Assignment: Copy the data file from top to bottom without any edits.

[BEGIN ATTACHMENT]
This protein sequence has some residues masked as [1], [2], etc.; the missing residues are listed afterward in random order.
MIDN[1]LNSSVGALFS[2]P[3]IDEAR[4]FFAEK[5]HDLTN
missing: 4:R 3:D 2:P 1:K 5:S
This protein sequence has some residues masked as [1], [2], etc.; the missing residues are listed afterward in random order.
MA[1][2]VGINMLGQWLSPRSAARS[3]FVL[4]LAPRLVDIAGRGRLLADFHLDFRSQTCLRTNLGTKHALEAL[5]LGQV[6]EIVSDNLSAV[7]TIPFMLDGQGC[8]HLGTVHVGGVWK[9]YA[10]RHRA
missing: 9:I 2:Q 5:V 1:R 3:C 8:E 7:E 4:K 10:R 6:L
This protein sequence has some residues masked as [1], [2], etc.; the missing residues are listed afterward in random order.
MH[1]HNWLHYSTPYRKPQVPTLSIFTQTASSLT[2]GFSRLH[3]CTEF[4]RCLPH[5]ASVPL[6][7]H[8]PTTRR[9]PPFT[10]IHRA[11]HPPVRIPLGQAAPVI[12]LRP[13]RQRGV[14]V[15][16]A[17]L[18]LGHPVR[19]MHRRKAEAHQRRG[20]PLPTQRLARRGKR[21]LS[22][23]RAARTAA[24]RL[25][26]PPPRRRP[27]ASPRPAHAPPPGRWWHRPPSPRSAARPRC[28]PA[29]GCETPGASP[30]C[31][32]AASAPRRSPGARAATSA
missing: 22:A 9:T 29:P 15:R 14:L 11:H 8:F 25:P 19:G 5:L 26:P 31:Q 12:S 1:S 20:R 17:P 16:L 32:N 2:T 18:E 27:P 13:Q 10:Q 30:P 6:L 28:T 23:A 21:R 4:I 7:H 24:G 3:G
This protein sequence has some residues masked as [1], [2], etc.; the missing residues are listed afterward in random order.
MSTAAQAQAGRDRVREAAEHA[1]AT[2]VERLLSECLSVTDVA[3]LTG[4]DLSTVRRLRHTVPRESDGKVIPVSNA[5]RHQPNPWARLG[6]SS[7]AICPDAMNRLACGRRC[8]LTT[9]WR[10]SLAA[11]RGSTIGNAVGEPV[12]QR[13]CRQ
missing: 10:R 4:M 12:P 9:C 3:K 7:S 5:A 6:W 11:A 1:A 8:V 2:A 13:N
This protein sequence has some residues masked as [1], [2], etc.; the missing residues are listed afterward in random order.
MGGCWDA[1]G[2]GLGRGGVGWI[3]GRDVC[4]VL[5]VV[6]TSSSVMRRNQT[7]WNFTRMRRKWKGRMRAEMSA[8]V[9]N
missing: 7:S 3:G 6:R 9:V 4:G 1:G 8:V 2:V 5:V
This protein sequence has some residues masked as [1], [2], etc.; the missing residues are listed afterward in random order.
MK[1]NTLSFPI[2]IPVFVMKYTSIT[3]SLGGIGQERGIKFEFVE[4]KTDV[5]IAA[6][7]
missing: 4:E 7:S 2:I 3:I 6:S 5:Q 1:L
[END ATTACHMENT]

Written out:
This protein sequence has some residues masked as [1], [2], etc.; the missing residues are listed afterward in random order.
MIDN[1]LNSSVGALFS[2]P[3]IDEAR[4]FFAEK[5]HDLTN
missing: 4:R 3:D 2:P 1:K 5:S
This protein sequence has some residues masked as [1], [2], etc.; the missing residues are listed afterward in random order.
MA[1][2]VGINMLGQWLSPRSAARS[3]FVL[4]LAPRLVDIAGRGRLLADFHLDFRSQTCLRTNLGTKHALEAL[5]LGQV[6]EIVSDNLSAV[7]TIPFMLDGQGC[8]HLGTVHVGGVWK[9]YA[10]RHRA
missing: 9:I 2:Q 5:V 1:R 3:C 8:E 7:E 4:K 10:R 6:L
This protein sequence has some residues masked as [1], [2], etc.; the missing residues are listed afterward in random order.
MH[1]HNWLHYSTPYRKPQVPTLSIFTQTASSLT[2]GFSRLH[3]CTEF[4]RCLPH[5]ASVPL[6][7]H[8]PTTRR[9]PPFT[10]IHRA[11]HPPVRIPLGQAAPVI[12]LRP[13]RQRGV[14]V[15][16]A[17]L[18]LGHPVR[19]MHRRKAEAHQRRG[20]PLPTQRLARRGKR[21]LS[22][23]RAARTAA[24]RL[25][26]PPPRRRP[27]ASPRPAHAPPPGRWWHRPPSPRSAARPRC[28]PA[29]GCETPGASP[30]C[31][32]AASAPRRSPGARAATSA
missing: 22:A 9:T 29:P 15:R 14:L 11:H 8:F 25:P 19:G 5:L 26:P 31:Q 12:S 1:S 20:R 17:P 16:L 32:N 2:T 18:E 27:P 13:Q 10:Q 30:P 6:L 28:T 23:A 21:R 4:I 7:H 24:G 3:G
This protein sequence has some residues masked as [1], [2], etc.; the missing residues are listed afterward in random order.
MSTAAQAQAGRDRVREAAEHA[1]AT[2]VERLLSECLSVTDVA[3]LTG[4]DLSTVRRLRHTVPRESDGKVIPVSNA[5]RHQPNPWARLG[6]SS[7]AICPDAMNRLACGRRC[8]LTT[9]WR[10]SLAA[11]RGSTIGNAVGEPV[12]QR[13]CRQ
missing: 10:R 4:M 12:P 9:C 3:K 7:S 5:A 6:W 11:A 1:A 8:V 2:A 13:N
This protein sequence has some residues masked as [1], [2], etc.; the missing residues are listed afterward in random order.
MGGCWDA[1]G[2]GLGRGGVGWI[3]GRDVC[4]VL[5]VV[6]TSSSVMRRNQT[7]WNFTRMRRKWKGRMRAEMSA[8]V[9]N
missing: 7:S 3:G 6:R 9:V 4:G 1:G 8:V 2:V 5:V
This protein sequence has some residues masked as [1], [2], etc.; the missing residues are listed afterward in random order.
MK[1]NTLSFPI[2]IPVFVMKYTSIT[3]SLGGIGQERGIKFEFVE[4]KTDV[5]IAA[6][7]
missing: 4:E 7:S 2:I 3:I 6:S 5:Q 1:L